Know Your Foe: Oakland Raiders

The most improved team in the NFL comes to Houston on Sunday to tangle with the Texans. Head coach Jon Gruden may not see his Oakland Raiders in that light, but a long, frustrating, yet fruitful offseason bolstered this Raiders roster in all areas and the results have been obvious. As a result, this is a completely different team than the one that won just four games in 2018.

The additions of free agent tackle Trent Brown and guard Richie Incognito helped shape the identity of the Oakland offensive line as a nasty, face-mashing quintet. These five up front will hit a defense square in the face. Drafting running back Josh Jacobs in the first round was one of the best moves for any team in the 2019 NFL Draft. All the rookie from Alabama has done is average 92.3 yards per game on the ground, 5th in the NFL, and just 10 yards per game from the overall league lead. In his second year in Gruden's system, quarterback Derek Carr has a strong grasp on the offensive scheme and is throwing the rock to a solid, yet unknown posse of pass catchers. He currently has a 100.2 passer rating on the season, which would be the best season of his career if he continues at that clip. The last time the Texans faced Carr, he was 21-of-31 for 295 yards and three touchdowns in the Raiders 27-20 win in Mexico City.

Defensive coordinator Paul Guenther has an aggressive, physical bunch that does have some holes in the secondary. They are stout against the run, giving up less than 90 yards per game on the ground, but they are getting shredded through the air. Last week, the Packers' future Hall of Fame quarterback Aaron Rodgers lit up the Raiders secondary to the tune of a perfect passer rating (158.3) and five touchdowns. Only one projected starter has been in Oakland longer than two years (safety Karl Joseph), so this is a unit still getting accustomed to playing alongside one another.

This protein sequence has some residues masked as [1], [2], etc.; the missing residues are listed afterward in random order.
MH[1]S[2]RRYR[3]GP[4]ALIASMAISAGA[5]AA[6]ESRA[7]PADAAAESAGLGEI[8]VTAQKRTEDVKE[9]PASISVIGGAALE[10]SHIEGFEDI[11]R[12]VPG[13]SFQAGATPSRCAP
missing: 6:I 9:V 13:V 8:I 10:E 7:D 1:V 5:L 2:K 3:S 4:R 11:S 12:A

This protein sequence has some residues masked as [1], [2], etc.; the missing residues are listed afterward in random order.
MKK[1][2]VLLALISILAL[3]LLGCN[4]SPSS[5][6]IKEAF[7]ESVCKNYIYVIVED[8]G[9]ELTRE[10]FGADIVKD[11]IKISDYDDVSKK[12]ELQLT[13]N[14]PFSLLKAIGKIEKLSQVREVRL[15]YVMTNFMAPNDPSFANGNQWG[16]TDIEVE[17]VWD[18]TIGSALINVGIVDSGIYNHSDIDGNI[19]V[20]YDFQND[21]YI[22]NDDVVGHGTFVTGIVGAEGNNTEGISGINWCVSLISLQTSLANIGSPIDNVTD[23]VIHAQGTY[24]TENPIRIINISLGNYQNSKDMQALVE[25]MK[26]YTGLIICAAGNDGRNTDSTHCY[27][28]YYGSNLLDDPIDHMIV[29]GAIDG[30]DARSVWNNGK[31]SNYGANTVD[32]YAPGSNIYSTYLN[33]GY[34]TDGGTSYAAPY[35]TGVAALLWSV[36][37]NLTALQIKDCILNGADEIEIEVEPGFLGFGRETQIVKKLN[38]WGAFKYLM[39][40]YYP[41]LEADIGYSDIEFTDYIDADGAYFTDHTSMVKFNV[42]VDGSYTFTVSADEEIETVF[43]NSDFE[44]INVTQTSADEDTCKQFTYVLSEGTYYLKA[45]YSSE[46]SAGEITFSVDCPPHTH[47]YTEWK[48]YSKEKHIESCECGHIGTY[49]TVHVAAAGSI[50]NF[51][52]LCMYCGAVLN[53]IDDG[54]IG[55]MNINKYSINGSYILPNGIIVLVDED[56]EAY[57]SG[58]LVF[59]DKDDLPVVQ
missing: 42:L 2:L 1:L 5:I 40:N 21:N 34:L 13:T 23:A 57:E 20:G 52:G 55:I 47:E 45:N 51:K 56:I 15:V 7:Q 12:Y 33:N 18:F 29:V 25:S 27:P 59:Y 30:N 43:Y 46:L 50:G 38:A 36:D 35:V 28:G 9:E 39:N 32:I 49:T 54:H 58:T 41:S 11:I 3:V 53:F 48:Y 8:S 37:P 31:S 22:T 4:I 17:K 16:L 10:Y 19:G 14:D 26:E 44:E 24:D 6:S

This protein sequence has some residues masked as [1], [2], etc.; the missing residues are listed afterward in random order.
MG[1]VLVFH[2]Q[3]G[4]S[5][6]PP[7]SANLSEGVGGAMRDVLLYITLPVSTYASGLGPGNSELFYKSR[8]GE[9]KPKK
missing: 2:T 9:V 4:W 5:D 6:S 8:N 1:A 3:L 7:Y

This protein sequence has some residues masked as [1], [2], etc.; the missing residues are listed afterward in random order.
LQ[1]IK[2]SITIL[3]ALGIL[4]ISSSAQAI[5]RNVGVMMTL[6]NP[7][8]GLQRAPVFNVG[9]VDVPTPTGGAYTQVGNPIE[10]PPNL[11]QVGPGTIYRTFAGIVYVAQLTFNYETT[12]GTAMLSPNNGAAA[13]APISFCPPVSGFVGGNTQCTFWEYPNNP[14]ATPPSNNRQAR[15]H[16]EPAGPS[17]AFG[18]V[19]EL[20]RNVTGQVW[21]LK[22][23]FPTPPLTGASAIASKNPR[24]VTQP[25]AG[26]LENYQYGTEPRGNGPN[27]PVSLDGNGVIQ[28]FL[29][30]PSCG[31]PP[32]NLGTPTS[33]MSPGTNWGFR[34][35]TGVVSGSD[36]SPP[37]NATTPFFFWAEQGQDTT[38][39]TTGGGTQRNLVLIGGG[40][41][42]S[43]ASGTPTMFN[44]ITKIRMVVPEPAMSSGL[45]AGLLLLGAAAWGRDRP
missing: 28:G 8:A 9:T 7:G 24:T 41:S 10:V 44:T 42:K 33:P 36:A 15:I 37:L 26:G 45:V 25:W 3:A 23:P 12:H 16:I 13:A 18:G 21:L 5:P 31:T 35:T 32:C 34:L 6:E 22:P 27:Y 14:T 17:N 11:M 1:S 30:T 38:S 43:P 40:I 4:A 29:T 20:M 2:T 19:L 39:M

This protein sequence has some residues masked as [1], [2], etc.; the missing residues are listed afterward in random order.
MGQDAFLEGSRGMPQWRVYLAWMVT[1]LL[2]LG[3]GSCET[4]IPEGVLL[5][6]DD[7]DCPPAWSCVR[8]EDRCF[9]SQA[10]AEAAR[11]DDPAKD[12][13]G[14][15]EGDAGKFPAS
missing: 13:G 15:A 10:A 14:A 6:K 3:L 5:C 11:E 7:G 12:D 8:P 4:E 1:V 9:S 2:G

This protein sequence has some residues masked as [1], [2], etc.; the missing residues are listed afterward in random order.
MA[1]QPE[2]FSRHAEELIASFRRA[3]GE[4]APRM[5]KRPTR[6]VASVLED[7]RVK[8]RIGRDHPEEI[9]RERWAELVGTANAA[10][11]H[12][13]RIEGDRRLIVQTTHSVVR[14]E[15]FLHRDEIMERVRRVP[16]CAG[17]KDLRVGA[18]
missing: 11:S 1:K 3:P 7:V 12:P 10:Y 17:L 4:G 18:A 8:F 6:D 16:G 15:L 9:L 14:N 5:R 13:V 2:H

The Raiders are near the end of the ultimate road trip that started in Week 3. They haven't played a game back in Oakland since September 15th and won't play another one until next Sunday against Detroit in the Black Hole (the Raiders will have gone SEVEN weeks without playing a game in Oakland). That fatigue may have started to show last week in Green Bay and it would be great if it extends to this week in Houston. That's just hoping, though, because I'd expect Gruden to have his squad ready to notch another AFC South road win (Oakland beat Indy in Week 4) on his belt one week after losing to Green Bay.

Without further ado, for the last time (unless there's a playoff meeting this year - they move to Las Vegas in 2020), let's get to know the OAKLAND Raiders.

2019 Schedule - Record 3-3

W, Denver Broncos 24-16

L, Kansas City Chiefs 28-10

L, @ Minnesota Vikings 34-14

W, @ Indianapolis Colts 31-24

W, Chicago Bears (London) 24-21

L, @ Green Bay Packers 42-24

Raiders offense (in 2019):

Rushing yards per game - 137.8 ypg (9th in the NFL)

Passing yards per game - 233.0 ypg (15th)

Total offense per game - 370.8 ypg (13th)

Turnovers lost - 8 (4 INT, 4 fumbles lost)

Projected Raiders starting offense for Sunday's game vs. Texans:

QB - Derek Carr

RB - JOSH JACOBS (rookie)

FB - ALEC INGOLD (rookie)


WR - ZAY JONES (traded to Raiders during bye week - Week 6)

TE - Darren Waller

LT - Kolton Miller


C - Rodney Hudson

RG - Gabe Jackson

RT - TRENT BROWN (missed GB game - David Sharpe in his place)

Other key offensive pieces:

RB - Jalen Richard

RB - DeAndre Washington

WR (slot) - HUNTER RENFROW (rookie)

WR - KEELAN DOSS (rookie)

WR/Returner - TREVOR DAVIS (trade earlier this season)


*All caps indicates a 2019 addition

Keys to stopping the Raiders offense: